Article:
The Nutritional and Health Benefits of Barley

Updated on April 13, 2020
rajan jolly profile image

Rajan is a botany and chemistry major. He has worked as a poultry breeder for 23 years, breeding layer and broiler parents.

Barley field.
Barley field. | Source

About Barley

Latin name: Hordeum vulgare

Barley is the oldest known domestically grown and a major cereal grain belonging to the grass family that is native to Western Asia and Northeast Africa. It is a summer crop and is grown both in the temperate and tropical areas of the world. Barley tolerates soil salinity better than wheat, and it resembles wheat grain though it is smaller. It has been cultivated for more than 10,000 years.

Barley grains.
Barley grains. | Source

Nutrients in Barley

  • Barley is an excellent source of fiber ranging from 17–30%, the highest among all grains.
  • It has high levels of antioxidants.
  • Barley has excellent levels of the minerals selenium, zinc, copper, magnesium, phosphorus, iron and manganese.
  • It also contains high levels of B-complex vitamins and folate.
  • It contains good levels of potassium.
  • Sprouted barley is high in maltose.
  • Barley is high in calories, and 100 grams provide 15% of the daily requirement.

Nutrients in Barley

% Daily Value
1,474 kJ (352 kcal)
77.7 g
0.8 g
Dietary fiber
15.6 g
1.2 g
9.9 g
Thiamine (vit. B1)
0.2 mg
Riboflavin (vit. B2)
0.1 mg
Niacin (vit. B3)
4.6 mg
Pantothenic acid (B5)
0.3 mg
Vitamin B6
0.3 mg
Folate (vit. B9)
23 mcg
Vitamin C
0.0 mg
29.0 mg
2.5 mg
79.0 mg
221 mg
280 mg
2.1 mg
Raw barley (nutritional value per 100 grams). Percentages are relative to US recommendations for adults. Source: USDA Nutrient Database

Uses of Barley

  • Apart from barley being used as a grain and in health foods, it is used in the production of animal feeds and also to make alcoholic beverages like beer and wine and non-alcoholic beverages like barley water and barley tea.
  • It was used as a standard of measurement in England several centuries back. Barley has healing properties, and barley water and barley tea are two popular beverages in Asia that are made from it.
  • Barley contains gluten and is therefore unsuitable for those suffering from Celiac disease. In Islam, prophet Muhammed advocated the use of barley to treat 7 diseases.
  • Today, 98% of the barley grown in the United States is used for malting and livestock feed production. Barley today is grown in the U.S, Canada, Germany, Spain, France, and Russia, among other countries.

Barley ears.
Barley ears. | Source

Health Benefits

  • The fiber in barley keeps the intestine and colon healthy, reducing chances of digestive issues like constipation, hemorrhoids and colon cancer.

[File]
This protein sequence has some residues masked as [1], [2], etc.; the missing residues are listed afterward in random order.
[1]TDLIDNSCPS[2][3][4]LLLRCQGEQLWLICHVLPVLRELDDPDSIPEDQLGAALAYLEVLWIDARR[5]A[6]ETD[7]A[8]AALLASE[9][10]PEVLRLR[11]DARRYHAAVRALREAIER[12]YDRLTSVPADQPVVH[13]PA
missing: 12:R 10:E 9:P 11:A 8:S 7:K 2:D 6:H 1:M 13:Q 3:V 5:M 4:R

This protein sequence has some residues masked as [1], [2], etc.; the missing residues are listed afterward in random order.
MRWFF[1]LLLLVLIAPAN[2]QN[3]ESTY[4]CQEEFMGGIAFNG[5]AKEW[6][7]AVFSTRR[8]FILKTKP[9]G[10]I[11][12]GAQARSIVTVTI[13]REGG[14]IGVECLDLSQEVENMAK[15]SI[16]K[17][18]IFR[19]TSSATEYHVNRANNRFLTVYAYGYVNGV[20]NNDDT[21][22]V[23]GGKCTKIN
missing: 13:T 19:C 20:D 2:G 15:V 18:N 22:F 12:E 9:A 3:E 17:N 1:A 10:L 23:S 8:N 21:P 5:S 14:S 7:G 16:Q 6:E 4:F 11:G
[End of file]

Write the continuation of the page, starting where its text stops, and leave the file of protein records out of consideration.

• Barley also has plant lignans that are said to reduce the risk of breast cancer as well as other hormone-related cancers.
  • The soluble fiber beta-glucan is known to reduce glucose absorption and helps to keep both the glucose and insulin levels low, thus helping to prevent diabetes.
  • The high fiber, both soluble as well as insoluble, lowers the cholesterol and triglyceride levels.
  • Barley consumption maintains bone health. The phosphorus and copper keep bones strong, ensure normal bone production and prevent the risk of fractures and osteoporosis.
  • Selenium content helps to maintain skin elasticity, protects against free radicals and boosts immunity. The excellent levels of this mineral also ensure the reduction of risk of several cancers.
  • Barley consumption aids in preventing the development of gallstones.
  • Barley keeps one fuller longer, thereby reducing hunger pangs and aiding in weight loss. It especially targets the visceral fat and ensures a slimmer waistline.
  • Niacin in barley provides protection against many factors that lead to cardiovascular disease like preventing the formation of blood clots, preventing plaque deposition in the arteries and reducing cholesterol.
    It reduces blood pressure, prevents oxidation of free radicals and offers protection against cardiovascular disease in those postmenopausal women who consume 6 servings of whole grains like barley a week. It also reduces the risk of heart failure.
  • The copper levels in barley also check free radical damage and inflammation, thus providing flexibility to the blood vessels, bones, and joints, which is beneficial for those suffering from arthritis.
    Just 1 cup of cooked barley will provide 32% of the daily requirement of copper.

Potato Barley Soup


Barley Water

Barley water is a traditional and popular beverage in Britain. Barley water is made by boiling a tablespoon of barley in 1 liter of water till the water reduces to half. It is this simple to make.

Barley water is a good diuretic ensuring the toxins are flushed out of the body. This makes it an excellent beverage to treat urinary tract infections. Consume barley water throughout the day in such a case. It will not only control the infection but will also reduce body heat as it is cooling.